However, Peggy Sue Got Married ended up being a veritable cave for the mining of jokes that never die between my sister and I. For giggles, I recently rented a copy of the DVD just to experience this film as an adult which, if you haven't done this in awhile with a movie you used to love you should definitely consider. Below are some random impressions/questions I have about the film that have arisen from this re-viewing as an old ass woman. I realize the term post adolescence refers to a specific time in one's life, however it does literally apply here since I am way, way post adolescence.
For those who have not seen this here's a brief synopsis I stole from wikipedia:
Peggy Sue Got Married is a 1986 American comedy-drama film directed by Francis Ford Coppola and starring Kathleen Turner as a woman on the verge of a divorce, who finds herself transported back to the days of her senior year in high school. The film was written by husband and wife team Jerry Leichtling and Arlene Sarner.
First, this movie was directed by Francis Ford Coppola. This is not something I even knew until just this very second when I was researching it and I would never in a zillion years would have guessed that he was the one who directed it. To be fair, I am not that intimately familiar with Coppola's films aside from the Godfather films and The Outsiders. Though now it totally makes sense that Sofia Coppola has a small but memorable role in this as Peggy Sue's little sister. It is a bit crazy to me that the little girl who is mooning over Fabian in the film is the same woman who went on to direct Lost in Translation. In fact, this might be a good time to point out that there are SO MANY familiar faces in this film that were pretty much unknown at the time: Helen Hunt, Jim Carrey, Joan Allen, etc. Seeing this film now, after these actors in particular have become so famous and so associated in my mind with other projects added a bizarrely kitschy aspect to the movie, probably one that wasn't there before.
Anyway, one of the first things I notice immediately is the silver foil looking dress that Peggy Sue wears to her high school graduation. I say silver foil only because it is constructed from silver foil:
I remember when I was a 10 year old watching this thinking that it was the most beautiful dress ever and that I wanted one just like it for when I eventually went to prom. Ok, a) I did not go to prom, thank the lord and b) it is one of the most hideous dresses I have ever seen. The reunion is presented as her 25th. Why on earth would a 43 year old woman still have this dress, much less wear it to her reunion? We are clearly meant to like/sympathize with Peggy Sue but watching this as an adult makes me think Peggy Sue is loopy and weird. In fact, she annoyed me the entire movie when, again as a 10 year old, I admired and sympathized with her.
Anyway, at her reunion, she meets up with her old high school friends, two of whom are still a happily married couple. Half of this couple is Joan Allen and she looks and dresses like she is 80 years old. In fact, in the picture above, you can see her behind and to the left of Peggy Sue. I know it was the 80s but even 43 year old women in the 80s didn't dress like grandmas, no matter how long they had been married for and as an adult, I found that a bit silly. Her other two friends (one of whom is Jim Carrey), previously a couple in high school but for reasons unexplained broke up before they reached adulthood quickly reconnect at the reunion. These two clearly belonged together. We know this because about 10 minutes into the reunion, they are seen in a bathroom snorting cocaine. I cannot reach that far back into my memory to understand how my 10 year old brain processed what was happening in that scene apart from wondering why they needed to use a credit card for the white powder.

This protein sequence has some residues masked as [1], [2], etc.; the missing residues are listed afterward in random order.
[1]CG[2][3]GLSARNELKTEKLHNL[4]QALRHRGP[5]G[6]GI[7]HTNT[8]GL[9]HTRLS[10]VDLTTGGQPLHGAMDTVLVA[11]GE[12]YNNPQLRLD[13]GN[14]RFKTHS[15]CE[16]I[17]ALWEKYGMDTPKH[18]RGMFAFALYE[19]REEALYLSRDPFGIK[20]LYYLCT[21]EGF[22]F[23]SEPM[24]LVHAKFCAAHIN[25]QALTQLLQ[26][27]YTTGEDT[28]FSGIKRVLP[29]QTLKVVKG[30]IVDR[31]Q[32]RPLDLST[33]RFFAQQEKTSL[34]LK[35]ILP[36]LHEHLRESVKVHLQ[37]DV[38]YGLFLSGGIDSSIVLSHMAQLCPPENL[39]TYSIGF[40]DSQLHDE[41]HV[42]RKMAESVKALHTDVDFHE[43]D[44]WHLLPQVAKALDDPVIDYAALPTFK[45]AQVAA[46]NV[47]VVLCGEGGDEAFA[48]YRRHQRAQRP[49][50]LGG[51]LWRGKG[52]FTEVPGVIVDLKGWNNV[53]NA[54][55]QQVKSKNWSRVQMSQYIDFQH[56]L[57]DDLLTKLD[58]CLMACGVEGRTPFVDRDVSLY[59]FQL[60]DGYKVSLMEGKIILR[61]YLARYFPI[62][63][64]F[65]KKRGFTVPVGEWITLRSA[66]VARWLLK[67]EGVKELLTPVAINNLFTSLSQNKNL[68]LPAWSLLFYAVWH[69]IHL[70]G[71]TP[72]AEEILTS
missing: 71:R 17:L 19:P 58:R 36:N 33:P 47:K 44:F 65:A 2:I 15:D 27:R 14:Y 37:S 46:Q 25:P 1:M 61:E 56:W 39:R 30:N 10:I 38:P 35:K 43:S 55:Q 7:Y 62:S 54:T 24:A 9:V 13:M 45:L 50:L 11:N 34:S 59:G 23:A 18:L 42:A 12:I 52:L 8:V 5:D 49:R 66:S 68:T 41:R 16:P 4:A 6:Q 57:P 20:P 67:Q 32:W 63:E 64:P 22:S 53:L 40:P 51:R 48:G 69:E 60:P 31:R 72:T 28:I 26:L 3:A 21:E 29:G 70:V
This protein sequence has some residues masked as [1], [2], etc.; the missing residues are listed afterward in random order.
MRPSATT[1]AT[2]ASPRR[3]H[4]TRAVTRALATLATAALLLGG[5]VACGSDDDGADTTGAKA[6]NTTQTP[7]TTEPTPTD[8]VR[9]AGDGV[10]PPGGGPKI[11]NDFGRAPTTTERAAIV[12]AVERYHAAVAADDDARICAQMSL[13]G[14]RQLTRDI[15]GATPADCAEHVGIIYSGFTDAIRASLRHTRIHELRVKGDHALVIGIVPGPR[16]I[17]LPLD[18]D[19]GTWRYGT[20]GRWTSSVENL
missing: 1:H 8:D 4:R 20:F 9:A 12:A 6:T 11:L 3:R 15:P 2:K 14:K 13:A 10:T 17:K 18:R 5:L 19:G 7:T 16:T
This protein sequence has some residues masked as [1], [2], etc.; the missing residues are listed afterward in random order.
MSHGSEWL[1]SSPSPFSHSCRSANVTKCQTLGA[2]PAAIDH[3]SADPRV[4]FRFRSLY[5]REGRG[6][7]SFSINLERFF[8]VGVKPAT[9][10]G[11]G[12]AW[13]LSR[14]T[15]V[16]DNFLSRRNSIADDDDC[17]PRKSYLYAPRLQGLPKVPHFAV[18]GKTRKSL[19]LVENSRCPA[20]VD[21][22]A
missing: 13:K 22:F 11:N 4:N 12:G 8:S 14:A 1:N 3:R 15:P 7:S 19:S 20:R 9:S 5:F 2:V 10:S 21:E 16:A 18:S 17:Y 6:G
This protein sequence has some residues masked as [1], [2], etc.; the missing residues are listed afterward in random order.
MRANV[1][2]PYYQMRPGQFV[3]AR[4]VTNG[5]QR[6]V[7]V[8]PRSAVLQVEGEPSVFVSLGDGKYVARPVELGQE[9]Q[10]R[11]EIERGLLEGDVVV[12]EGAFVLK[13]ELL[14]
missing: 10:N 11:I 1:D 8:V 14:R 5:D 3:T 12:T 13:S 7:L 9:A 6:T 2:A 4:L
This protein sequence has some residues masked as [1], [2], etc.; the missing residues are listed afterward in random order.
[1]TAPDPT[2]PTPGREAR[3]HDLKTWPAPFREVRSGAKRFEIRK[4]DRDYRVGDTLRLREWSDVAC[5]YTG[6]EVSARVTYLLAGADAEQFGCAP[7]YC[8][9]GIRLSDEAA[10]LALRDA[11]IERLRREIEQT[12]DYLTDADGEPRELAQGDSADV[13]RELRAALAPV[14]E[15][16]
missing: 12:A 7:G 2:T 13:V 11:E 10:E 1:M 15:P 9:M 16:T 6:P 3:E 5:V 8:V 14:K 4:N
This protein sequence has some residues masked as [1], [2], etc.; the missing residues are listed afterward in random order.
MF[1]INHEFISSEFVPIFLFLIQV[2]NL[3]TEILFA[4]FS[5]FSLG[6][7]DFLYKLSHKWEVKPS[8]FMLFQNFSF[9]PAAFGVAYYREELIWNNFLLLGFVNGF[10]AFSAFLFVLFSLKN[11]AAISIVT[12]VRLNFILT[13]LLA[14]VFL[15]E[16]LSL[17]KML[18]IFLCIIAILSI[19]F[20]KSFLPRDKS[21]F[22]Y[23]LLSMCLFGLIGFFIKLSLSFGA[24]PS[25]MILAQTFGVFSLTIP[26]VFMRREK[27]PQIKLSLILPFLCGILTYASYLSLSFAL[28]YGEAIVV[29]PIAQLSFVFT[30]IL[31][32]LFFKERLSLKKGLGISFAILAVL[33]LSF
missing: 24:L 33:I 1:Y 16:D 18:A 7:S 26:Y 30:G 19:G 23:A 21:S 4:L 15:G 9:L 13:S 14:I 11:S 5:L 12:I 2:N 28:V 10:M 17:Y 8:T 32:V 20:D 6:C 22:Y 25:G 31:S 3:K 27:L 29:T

The reunion is a bittersweet even for our heroine because, as is established in the opening scene, she is going through a painful divorce from her husband of 25 years, played by Nicholas Cage. Again, it makes a bit of sense that he's in this, considering his relation to Coppola because watching this as an adult, I don't understand why he was cast in this. He spends the majority of the film doing what I can only assume was his best Casey Kasem impersonation. However, at the same time, I am thrilled that he is in this movie for the simple reason that my sister and I have been trading his lines, in his inflection, for the better part of 27 years. Sometimes we'll be hanging out and one of us will spontaneously go "you mean my whaaang?" and then erupt into laughter. Some of that might be residual "we weren't supposed to watch that as young kids b/c of the inappropriate sexual humor" giggling but I love it nonetheless. He also sings Doo Wop in this movie which I often get a kick out of. So yes, anyway, Nicholas Cage shows up to the reunion, to the chagrin of Peggy Sue and her Reynolds Wrap dress. Oh and also, her daughter is with her. Why? I have no idea.
|In need of a date to her reunion, she brings her daughter. I told you she was weird.|